Arthur’s longtime championing of civil rights for women, the elderly, and the Jewish & LGBT communities—in her two television roles and through her charity work and personal outspokenness—has led her to be cited as an LGBT icon.[14][15][16]

I loved her! I miss her! Enjoy…..

Arthur died at her home in the Greater Los Angeles Area in the early morning hours of Saturday, April 25, 2009. She had been ill from cancer,[10][17][18] and her body was cremated after her death.[19]

On April 28, 2009, the Broadway community paid tribute to Arthur by dimming the marquees of New York City’s Broadway theater district in her memory for one minute at 8:00 P.M.[20][21]

Arthur’s co-stars from The Golden Girls, Rue McClanahan and Betty White, commented on her death via telephone on an April 27 episode of Larry King Live[22][23] as well as other news outlets such as ABC.[24] Longtime friends Adrienne Barbeau (with whom she had worked on Maude) and Angela Lansbury (with whom she had worked in Mame) released amicable statements: Barbeau said, “We’ve lost a unique, incredible talent. No one could deliver a line or hold a take like Bea and no one was more generous or giving to her fellow performers”;[25] and Lansbury said, “She became and has remained my Bosom Buddy [...] I am deeply saddened by her passing, but also relieved that she is released from the pain”.[26]

Arthur bequeathed $300,000 to The Ali Forney Center, a New York City organization that provides housing for homeless LGBT youths.[27] [28]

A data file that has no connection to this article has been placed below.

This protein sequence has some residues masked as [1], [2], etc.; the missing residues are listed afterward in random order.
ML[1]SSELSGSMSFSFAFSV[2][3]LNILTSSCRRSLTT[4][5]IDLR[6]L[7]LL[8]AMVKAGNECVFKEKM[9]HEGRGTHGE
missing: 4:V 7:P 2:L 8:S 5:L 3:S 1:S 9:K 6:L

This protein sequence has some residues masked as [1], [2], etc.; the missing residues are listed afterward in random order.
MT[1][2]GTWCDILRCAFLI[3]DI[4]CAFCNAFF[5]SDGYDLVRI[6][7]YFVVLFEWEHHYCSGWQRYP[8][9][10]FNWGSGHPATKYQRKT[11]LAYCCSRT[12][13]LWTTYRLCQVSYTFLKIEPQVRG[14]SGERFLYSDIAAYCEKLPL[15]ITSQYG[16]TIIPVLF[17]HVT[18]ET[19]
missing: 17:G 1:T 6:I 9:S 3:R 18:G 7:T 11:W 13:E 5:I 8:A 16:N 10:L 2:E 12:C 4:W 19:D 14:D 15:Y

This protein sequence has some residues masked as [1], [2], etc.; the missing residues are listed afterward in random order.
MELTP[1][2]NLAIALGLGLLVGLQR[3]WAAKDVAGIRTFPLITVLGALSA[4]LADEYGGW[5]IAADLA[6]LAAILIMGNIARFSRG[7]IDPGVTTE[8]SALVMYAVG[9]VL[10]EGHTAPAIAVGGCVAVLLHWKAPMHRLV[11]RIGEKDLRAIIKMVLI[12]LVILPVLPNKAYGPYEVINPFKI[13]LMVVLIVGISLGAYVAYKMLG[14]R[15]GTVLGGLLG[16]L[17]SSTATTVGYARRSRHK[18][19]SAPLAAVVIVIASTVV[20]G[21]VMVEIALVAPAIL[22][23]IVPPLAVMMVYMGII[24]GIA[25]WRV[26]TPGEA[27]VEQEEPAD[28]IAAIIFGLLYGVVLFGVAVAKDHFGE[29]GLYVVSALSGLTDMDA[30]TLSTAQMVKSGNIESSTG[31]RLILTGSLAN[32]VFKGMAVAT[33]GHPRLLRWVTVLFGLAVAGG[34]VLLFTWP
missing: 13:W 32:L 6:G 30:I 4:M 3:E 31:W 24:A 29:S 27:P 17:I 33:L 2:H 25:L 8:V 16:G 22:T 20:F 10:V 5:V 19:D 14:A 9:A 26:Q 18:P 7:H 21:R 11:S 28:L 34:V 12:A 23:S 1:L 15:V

Arthur won the American Theatre Wing‘s Tony Award in 1966 as Best Featured Actress in a Musical for her performance that year as Vera Charles in the original Broadway production of Jerry Herman‘s musical Mame.

Bea’s Final Interview

Arthur has received the most Emmy nominations for Leading Actress in a Comedy Series with 9. She later received the Academy of Television Arts & SciencesEmmy Award for Outstanding Lead Actress in a Comedy Series twice, once in 1977 for Maude and again in 1988 for The Golden Girls.[29] She was inducted into the Academy’s Hall of Fame in 2008.[30]

On June 8, 2008, The Golden Girls was awarded the Pop Culture award at the Sixth Annual TV Land Awards. Arthur (in one of her final public appearances) accepted the award with co-stars Rue McClanahan and Betty White.[31]

Quick Bio Facts:

Bea Arthur

Bea ArthurAKA Bernice Frankel

Born: 13-May-1922
Birthplace: New York City
Died: 25-Apr-2009
Location of death: Los Angeles, CA
Cause of death: Cancer – Lung
Remains: Cremated

Gender: Female
Religion: Jewish
Race or Ethnicity: White
Sexual orientation: Straight
Occupation: Actor

Nationality: United States
Executive summary: Maude and The Golden Girls